A government research organisation in China has outlined plans to design and build "ultra-large" spacecraft, potentially miles-wide and assembled piecemeal in space.
The National Natural Science Foundation of China (NSFC) has recently published a five-year plan articulating the "urgent need" to invest in studies on space exploration equipment.
This equipment could include enormous crewed spacecraft, orbital telescopes, and even space-based power plants that would be composed of modular components that would form megastructures once in orbit.
Constructing large facilities in space has taken place before, with the International Space Station requiring 40 assembly flights and more than a decade to build.
China, which is effectively banned from participating in the International Space Station by an act of Congress restricting NASA's cooperation with Beijing, is currently constructing its own crewed station called Tiangong.
US caution regarding China's space ambitions became law in 2011, through the so-called Wolf Amendment.
Congress banned NASA from using government funds to engage in direct, bilateral cooperation with either the Chinese government or any organisations affiliated with the Chinese government.
The law even prohibits NASA from hosting Chinese delegates at any of its facilities without authorisation from Congress and the Federal Bureau of Investigation, which leads on counter-espionage.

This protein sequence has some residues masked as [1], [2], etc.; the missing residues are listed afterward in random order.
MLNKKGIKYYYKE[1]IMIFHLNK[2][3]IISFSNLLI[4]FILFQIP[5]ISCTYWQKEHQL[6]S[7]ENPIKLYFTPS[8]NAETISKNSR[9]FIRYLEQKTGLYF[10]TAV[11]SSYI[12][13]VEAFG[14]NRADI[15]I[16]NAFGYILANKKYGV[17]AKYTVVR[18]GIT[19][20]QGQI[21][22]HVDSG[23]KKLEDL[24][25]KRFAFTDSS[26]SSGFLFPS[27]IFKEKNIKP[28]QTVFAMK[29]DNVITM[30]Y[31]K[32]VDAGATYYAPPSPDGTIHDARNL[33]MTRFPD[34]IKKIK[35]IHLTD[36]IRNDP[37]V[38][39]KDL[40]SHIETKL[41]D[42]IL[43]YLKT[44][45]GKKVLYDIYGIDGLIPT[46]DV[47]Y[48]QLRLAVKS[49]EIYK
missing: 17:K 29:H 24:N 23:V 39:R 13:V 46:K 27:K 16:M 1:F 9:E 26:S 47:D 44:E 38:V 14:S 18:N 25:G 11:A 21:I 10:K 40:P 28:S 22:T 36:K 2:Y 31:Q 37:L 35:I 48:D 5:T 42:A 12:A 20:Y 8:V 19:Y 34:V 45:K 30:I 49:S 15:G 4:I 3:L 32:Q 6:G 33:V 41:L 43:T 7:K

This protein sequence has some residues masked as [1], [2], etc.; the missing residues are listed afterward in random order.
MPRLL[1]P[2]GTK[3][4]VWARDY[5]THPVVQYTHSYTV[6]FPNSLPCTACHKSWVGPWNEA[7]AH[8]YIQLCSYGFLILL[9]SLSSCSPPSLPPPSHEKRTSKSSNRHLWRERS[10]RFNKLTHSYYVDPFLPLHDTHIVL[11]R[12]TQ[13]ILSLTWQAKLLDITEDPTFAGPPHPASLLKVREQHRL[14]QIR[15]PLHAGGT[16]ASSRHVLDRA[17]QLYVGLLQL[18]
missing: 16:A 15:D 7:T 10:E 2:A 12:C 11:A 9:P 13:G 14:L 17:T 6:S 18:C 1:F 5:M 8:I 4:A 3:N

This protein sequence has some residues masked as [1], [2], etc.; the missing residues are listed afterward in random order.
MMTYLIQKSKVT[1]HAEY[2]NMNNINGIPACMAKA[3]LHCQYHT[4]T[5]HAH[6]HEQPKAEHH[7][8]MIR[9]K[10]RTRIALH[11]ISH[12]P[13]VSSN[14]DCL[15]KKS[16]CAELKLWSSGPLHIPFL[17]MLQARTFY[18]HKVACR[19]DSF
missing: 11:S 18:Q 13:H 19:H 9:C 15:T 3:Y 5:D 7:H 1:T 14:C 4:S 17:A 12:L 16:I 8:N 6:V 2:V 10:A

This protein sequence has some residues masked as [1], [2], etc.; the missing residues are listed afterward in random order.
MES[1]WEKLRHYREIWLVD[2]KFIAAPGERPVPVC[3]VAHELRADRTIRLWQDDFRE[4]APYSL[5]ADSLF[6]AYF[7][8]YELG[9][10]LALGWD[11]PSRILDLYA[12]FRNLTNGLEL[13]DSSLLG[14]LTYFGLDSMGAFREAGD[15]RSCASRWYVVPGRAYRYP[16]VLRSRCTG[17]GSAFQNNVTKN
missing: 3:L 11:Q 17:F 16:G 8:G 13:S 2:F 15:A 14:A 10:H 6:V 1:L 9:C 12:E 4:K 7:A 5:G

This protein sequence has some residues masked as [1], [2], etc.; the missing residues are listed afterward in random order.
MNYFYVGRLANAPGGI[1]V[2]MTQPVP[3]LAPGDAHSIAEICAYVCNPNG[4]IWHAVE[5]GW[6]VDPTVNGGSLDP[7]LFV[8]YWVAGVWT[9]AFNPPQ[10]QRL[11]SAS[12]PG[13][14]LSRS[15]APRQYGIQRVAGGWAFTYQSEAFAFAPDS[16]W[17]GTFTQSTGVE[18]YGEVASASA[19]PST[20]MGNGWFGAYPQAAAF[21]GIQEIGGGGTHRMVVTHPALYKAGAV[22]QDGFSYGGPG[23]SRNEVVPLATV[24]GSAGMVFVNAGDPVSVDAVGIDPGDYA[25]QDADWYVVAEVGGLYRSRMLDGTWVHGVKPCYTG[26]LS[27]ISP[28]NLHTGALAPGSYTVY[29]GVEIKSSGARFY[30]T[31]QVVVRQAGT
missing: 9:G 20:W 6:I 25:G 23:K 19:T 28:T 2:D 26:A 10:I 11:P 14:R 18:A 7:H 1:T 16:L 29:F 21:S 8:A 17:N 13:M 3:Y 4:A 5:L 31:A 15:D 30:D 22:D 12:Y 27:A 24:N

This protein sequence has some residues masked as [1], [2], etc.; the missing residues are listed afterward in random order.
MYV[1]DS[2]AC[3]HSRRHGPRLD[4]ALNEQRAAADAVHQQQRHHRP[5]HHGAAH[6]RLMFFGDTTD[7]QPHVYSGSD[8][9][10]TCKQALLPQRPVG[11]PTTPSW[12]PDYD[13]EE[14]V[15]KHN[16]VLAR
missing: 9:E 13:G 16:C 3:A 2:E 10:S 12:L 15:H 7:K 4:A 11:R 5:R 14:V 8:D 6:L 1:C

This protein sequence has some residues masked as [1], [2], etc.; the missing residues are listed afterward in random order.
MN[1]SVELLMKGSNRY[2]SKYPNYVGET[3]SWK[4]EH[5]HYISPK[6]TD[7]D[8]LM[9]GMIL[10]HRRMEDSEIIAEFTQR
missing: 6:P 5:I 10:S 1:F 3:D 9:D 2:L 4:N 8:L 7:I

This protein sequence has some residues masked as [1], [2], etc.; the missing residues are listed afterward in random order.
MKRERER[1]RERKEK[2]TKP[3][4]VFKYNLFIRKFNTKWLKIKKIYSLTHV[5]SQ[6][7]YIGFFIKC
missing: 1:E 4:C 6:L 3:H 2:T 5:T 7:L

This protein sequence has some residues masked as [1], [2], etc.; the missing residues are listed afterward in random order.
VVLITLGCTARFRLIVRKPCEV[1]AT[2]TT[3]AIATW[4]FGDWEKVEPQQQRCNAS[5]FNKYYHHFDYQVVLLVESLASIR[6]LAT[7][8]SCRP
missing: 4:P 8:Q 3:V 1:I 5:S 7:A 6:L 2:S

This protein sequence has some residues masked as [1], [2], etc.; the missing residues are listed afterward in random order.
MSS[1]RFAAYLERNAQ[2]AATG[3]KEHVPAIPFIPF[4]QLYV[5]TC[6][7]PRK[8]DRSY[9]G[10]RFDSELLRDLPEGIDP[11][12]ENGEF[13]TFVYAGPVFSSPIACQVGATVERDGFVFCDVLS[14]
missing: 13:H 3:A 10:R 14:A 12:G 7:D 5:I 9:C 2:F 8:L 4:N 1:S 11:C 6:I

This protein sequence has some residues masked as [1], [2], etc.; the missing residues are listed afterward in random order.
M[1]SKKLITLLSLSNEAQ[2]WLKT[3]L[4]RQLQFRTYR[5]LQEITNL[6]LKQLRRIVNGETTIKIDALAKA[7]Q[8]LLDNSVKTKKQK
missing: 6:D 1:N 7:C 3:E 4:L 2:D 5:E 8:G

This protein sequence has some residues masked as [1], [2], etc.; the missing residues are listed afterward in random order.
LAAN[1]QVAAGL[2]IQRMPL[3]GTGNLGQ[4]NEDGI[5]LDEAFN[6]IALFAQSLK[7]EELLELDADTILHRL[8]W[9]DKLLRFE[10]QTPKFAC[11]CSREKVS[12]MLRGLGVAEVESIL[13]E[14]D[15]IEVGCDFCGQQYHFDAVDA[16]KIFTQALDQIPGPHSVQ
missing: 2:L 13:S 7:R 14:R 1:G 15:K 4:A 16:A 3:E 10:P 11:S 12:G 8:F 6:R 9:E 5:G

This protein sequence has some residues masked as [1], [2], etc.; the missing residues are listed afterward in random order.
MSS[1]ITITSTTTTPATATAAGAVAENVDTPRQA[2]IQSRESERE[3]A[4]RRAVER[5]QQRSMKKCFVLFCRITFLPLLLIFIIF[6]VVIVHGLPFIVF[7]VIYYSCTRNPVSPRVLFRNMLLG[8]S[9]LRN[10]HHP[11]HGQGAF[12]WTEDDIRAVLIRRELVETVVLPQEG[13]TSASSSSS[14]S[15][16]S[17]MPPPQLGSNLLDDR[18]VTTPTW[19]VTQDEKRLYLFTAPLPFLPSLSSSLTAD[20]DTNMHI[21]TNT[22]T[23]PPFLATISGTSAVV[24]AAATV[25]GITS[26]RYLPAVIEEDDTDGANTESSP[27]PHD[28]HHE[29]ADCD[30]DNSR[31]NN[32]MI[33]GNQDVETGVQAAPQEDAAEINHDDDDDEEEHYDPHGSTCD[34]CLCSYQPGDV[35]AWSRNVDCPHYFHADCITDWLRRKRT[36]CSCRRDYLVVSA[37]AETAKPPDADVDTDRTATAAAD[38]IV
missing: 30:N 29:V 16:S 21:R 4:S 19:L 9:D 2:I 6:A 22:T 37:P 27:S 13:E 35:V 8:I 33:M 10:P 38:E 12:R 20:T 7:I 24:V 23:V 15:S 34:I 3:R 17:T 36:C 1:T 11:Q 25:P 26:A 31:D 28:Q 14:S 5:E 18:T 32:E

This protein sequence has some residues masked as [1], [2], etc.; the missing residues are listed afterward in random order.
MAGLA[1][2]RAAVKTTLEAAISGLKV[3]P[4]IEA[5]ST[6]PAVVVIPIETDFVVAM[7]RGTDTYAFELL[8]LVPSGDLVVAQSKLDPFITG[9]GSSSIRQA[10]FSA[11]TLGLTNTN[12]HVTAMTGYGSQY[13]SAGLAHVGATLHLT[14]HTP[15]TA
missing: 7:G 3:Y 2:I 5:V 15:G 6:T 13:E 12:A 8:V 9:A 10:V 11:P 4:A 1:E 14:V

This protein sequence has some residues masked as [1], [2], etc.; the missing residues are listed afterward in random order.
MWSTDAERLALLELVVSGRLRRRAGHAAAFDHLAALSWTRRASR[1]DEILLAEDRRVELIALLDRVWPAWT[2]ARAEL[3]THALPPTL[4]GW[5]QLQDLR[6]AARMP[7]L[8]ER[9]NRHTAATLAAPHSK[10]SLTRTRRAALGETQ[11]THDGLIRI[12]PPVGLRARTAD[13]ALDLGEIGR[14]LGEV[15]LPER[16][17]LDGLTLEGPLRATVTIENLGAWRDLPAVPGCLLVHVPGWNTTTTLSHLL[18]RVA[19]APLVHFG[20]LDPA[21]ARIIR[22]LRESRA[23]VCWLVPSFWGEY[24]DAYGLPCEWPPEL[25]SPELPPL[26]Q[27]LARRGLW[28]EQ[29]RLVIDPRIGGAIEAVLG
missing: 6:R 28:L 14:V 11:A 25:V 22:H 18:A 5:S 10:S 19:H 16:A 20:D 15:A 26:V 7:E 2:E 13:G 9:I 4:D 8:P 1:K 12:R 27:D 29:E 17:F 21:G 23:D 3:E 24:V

The enormous constructions proposed by the NSFC would eclipse the International Space Station considerably, which only measures 357 feet end-to-end, and could take decades and potentially centuries to build.
These constructions are described as "major strategic aerospace equipment for the future use of space resources, exploration of the mysteries of the universe, and long-term habitation in orbit," by the NSFC.
Researchers at the Chinese Academy of Sciences have warned that the "rapid development of space technology and the increasing demand for space missions [means] the traditional spacecraft manufacturing, deployment and launch methods have been unable to meet existing needs".
"In-space assembly technologies can effectively adapt to the assembly of large space structures, improve spacecraft performance, and reduce operating costs," added Zhihui Xue, a roboticist at the CAS Shenyang Institute of Automation.
Xue's study added that these technologies would aid in constructing "fixed structures such as space infrastructure, gas stations, space manufacturing facilities, space tourism complexes, and asteroid mining stations spacecraft".
China's orbiting Tiangong space station will be roughly a fifth of the size of the International Space Station. Assembly started this year in April, and is expected to be completed after 11 launches in November 2022.
The China Manned Space Agency (CMSA) has "guaranteed" the participation of foreign astronauts in the Tiangong programme.
Advertising by Adpathway